The burnt eggshell fragments of an ancient giant bird have helped scientists solve a 50,000-year-old whodunit in Australia.
Before humans arrived in Australia about 50,000 years ago, these flightless birds lived across much of the continent. But they mysteriously went extinct shortly thereafter. Now, evidence of human-scorched eggshells suggests that the new arrivals were cooking up the eggs for supper, likely putting a large dent in the birds' reproductive success, a new study shows. Notably, the finding supports the idea that ancient people contributed to the bird's eventual demise, the study authors said.
These weren't your average chicken eggs. The big bird, known as Genyornis newtoni, stood 7 feet tall (2.1 meters) and weighed a whopping 500 lbs. (227 kilograms). Its eggs were also enormous (about the size of cantaloupes) and weighed about 3.5 lbs. (1.6 kg). [Easter Science: 5 Odd Facts About Eggs]
"We consider this the first and only secure evidence that humans were directly preying on now-extinct Australian megafauna," Gifford Miller, a professor of geological sciences at the University of Colorado, Boulder, said in a statement. "We have documented these characteristically burned Genyornis eggshells at more than 200 sites across the continent."
Walking on eggshells
Initially, scientists were searching for and locating these eggshells to help them date ancient shorelines. But in the process of studying the shells, they found that some of them were burned and clustered together.
Over more than 20 years, they collected unburned G. newtoni eggshells from more than 2,000 sites across Australia, mostly from the sand dunes where these ancient birds nested. From 200 of the sites, they also found burned eggshells. Radiocarbon dating can date once-living organisms that lived within the past 50,000 years, but this method was difficult for these shells, as the birds lived right around that cutoff time.
So the researchers relied mostly on optically stimulated luminescence (OSL) dating, a technique that examines when the quartz grains in the eggshells were last exposed to sunlight. OSL helped determine that the burned eggshells were between 44,000 and 54,000 years old — "the same time window that the first humans were colonizing Australia," Miller wrote in an email to Live Science.
They also relied on amino acid racemization (AAR). Amino acids, the building blocks that make up proteins, decompose in a predictable fashion over time. The burned eggshells have an interesting gradient of amino-acid decomposition within each fragment that suggests they were burned by a localized heat source, such as an ember.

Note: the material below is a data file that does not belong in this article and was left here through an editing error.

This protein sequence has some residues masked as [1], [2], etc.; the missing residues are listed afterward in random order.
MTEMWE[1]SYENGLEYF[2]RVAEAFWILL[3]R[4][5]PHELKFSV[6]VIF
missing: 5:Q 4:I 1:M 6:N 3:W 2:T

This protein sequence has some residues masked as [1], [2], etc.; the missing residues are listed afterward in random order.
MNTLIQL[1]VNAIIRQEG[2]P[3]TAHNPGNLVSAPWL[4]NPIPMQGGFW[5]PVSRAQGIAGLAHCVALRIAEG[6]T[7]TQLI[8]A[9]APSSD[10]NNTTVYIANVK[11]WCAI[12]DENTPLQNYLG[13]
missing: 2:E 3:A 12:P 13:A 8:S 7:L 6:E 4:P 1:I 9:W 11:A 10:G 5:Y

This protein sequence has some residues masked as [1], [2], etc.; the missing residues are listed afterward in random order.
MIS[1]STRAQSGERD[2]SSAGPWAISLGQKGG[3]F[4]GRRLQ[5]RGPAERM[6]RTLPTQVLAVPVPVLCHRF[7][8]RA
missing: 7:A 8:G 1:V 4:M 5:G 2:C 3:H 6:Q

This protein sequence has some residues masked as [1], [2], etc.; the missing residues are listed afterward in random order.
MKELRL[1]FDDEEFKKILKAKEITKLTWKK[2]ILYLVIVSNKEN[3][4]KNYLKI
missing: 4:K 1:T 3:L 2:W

The gradient does not indicate that the shells were burned by sustained high heat, such as from a wildfire, the researchers said. [10 Extinct Giants That Once Roamed North America]
The researchers suggested that the scorched eggshells were burned in transient, human-made fires, likely to cook the eggs for a prehistoric meal, Miller said.
Moreover, many of the burnt eggshells were found in clusters less than 10 feet (3 m) in diameter, with no other eggshell fragments nearby. Some of the pieces had heat gradient differences of almost 1,000 degrees Fahrenheit (538 degrees Celsius). These gradients would be almost impossible to create in a wildfire setting, Miller said.
"We can't come up with a scenario that a wildfire could produce those tremendous gradients in heat," Miller said. "We instead argue that the conditions are consistent with early humans harvesting Genyornis eggs, cooking them over fires and then randomly discarding the eggshell fragments in and around their cooking fires."
Bye, big bird
G. newtoni is hardly the only megafauna (animals weighing more than 100 lbs., or 45 kg) that lived about 50,000 years ago in Australia. There was a 1,000-lb. (450 kg) kangaroo, a 2-ton wombat, a 25-foot-long (7.6 m) lizard and a tortoise the size of a Volkswagen.
However, more than 85 percent of the continent's megafauna went extinct not long after humans arrived.
The reasons for these extinctions are hotly debated. Some scientists say humans are to blame, others credit climate change and some say it's likely a mixture of both.
But the continental drying of Australia, from about 60,000 to 40,000 years ago, is likely not the main reason for these animals' extinctions, Miller said. The rate and magnitude of this climate change was as severe as earlier climate shifts, but large megafauna extinctions did not accompany these earlier changes, he said.
"Ours is the first study to show with direct evidence that early humans in Australia also preyed on the now-extinct megafauna," he told Live Science.
The study was published online today (Jan. 29) in the journal Nature Communications (opens in new tab).